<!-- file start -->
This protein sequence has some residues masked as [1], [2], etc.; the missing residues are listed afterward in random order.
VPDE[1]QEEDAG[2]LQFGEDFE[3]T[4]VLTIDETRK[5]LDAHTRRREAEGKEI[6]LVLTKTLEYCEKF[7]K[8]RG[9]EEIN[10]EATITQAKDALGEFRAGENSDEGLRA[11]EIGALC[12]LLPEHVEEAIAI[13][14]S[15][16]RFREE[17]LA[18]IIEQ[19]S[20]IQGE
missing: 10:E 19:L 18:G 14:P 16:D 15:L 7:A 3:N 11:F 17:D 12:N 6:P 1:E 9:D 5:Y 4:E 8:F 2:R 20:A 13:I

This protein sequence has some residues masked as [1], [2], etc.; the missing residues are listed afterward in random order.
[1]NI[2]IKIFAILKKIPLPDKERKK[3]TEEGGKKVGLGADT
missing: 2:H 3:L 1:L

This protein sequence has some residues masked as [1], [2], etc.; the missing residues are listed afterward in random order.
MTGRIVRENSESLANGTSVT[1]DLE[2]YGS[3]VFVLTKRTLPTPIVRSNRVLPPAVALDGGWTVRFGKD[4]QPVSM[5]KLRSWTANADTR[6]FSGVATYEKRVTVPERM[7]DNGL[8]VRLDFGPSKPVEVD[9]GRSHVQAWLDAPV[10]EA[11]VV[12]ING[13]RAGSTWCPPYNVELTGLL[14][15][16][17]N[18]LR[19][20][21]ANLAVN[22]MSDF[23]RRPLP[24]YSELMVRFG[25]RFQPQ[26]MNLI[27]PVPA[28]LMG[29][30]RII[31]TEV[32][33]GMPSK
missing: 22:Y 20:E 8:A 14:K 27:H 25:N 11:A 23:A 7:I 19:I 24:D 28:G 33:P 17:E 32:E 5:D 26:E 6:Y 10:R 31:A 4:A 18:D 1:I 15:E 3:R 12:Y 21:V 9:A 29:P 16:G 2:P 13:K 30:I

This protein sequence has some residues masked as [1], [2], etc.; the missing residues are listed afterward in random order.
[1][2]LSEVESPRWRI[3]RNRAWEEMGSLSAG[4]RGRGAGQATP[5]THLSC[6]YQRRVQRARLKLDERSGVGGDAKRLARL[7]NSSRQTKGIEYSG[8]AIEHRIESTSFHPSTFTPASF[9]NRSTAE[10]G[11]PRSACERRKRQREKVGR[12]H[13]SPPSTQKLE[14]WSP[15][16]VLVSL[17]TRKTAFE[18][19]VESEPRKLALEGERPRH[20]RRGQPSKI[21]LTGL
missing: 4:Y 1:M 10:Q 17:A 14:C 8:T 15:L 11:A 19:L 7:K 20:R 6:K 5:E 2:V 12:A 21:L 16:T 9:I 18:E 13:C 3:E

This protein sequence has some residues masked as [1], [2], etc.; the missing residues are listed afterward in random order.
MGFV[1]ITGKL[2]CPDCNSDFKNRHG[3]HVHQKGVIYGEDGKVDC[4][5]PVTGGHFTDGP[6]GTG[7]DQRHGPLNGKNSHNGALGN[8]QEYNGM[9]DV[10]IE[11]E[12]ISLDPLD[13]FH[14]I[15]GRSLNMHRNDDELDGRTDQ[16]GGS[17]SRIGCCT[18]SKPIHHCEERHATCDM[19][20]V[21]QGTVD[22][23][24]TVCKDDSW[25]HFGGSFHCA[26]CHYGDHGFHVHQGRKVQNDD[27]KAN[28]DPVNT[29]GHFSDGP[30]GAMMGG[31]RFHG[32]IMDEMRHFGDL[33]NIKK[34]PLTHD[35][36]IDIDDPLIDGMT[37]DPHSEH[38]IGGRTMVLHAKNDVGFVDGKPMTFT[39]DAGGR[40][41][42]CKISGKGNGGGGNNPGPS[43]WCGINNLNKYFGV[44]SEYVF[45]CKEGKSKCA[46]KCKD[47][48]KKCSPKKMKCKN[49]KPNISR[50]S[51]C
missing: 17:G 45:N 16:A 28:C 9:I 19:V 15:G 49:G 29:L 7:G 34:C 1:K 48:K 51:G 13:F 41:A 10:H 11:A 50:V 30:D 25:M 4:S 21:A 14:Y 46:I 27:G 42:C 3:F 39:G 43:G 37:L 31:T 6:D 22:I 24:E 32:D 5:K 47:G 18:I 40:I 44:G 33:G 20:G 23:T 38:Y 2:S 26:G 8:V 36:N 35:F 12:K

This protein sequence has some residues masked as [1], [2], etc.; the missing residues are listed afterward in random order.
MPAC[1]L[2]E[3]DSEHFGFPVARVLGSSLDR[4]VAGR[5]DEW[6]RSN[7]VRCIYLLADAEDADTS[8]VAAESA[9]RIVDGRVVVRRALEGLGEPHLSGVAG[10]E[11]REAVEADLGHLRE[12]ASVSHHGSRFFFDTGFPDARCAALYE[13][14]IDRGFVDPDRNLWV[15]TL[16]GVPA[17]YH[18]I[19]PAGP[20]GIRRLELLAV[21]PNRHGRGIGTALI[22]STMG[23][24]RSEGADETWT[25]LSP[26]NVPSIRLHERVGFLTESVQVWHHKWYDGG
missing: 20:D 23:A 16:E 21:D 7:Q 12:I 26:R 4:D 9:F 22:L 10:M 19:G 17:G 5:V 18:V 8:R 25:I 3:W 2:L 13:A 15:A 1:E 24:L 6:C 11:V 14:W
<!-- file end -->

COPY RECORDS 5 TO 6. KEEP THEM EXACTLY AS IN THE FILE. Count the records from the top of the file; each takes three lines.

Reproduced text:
This protein sequence has some residues masked as [1], [2], etc.; the missing residues are listed afterward in random order.
MGFV[1]ITGKL[2]CPDCNSDFKNRHG[3]HVHQKGVIYGEDGKVDC[4][5]PVTGGHFTDGP[6]GTG[7]DQRHGPLNGKNSHNGALGN[8]QEYNGM[9]DV[10]IE[11]E[12]ISLDPLD[13]FH[14]I[15]GRSLNMHRNDDELDGRTDQ[16]GGS[17]SRIGCCT[18]SKPIHHCEERHATCDM[19][20]V[21]QGTVD[22][23][24]TVCKDDSW[25]HFGGSFHCA[26]CHYGDHGFHVHQGRKVQNDD[27]KAN[28]DPVNT[29]GHFSDGP[30]GAMMGG[31]RFHG[32]IMDEMRHFGDL[33]NIKK[34]PLTHD[35][36]IDIDDPLIDGMT[37]DPHSEH[38]IGGRTMVLHAKNDVGFVDGKPMTFT[39]DAGGR[40][41][42]CKISGKGNGGGGNNPGPS[43]WCGINNLNKYFGV[44]SEYVF[45]CKEGKSKCA[46]KCKD[47][48]KKCSPKKMKCKN[49]KPNISR[50]S[51]C
missing: 17:G 45:N 16:A 28:C 9:I 19:V 15:G 49:G 29:L 7:G 34:C 1:K 48:K 51:G 13:F 41:A 10:H 11:A 50:V 30:D 25:M 4:S 21:A 14:Y 46:I 27:G 42:C 3:F 39:G 43:G 37:L 31:T 6:D 22:I 24:E 32:D 5:K 47:G 18:I 40:I 44:G 33:G 20:G 23:T 38:Y 2:S 26:G 8:V 36:N 35:F 12:K

This protein sequence has some residues masked as [1], [2], etc.; the missing residues are listed afterward in random order.
MPAC[1]L[2]E[3]DSEHFGFPVARVLGSSLDR[4]VAGR[5]DEW[6]RSN[7]VRCIYLLADAEDADTS[8]VAAESA[9]RIVDGRVVVRRALEGLGEPHLSGVAG[10]E[11]REAVEADLGHLRE[12]ASVSHHGSRFFFDTGFPDARCAALYE[13][14]IDRGFVDPDRNLWV[15]TL[16]GVPA[17]YH[18]I[19]PAGP[20]GIRRLELLAV[21]PNRHGRGIGTALI[22]STMG[23][24]RSEGADETWT[25]LSP[26]NVPSIRLHERVGFLTESVQVWHHKWYDGG
missing: 20:D 23:A 16:E 21:D 7:Q 12:I 26:R 4:D 9:F 22:L 10:M 19:G 17:G 5:V 18:V 8:R 25:I 3:W 2:L 13:A 15:A 1:E 24:L 6:C 11:V 14:W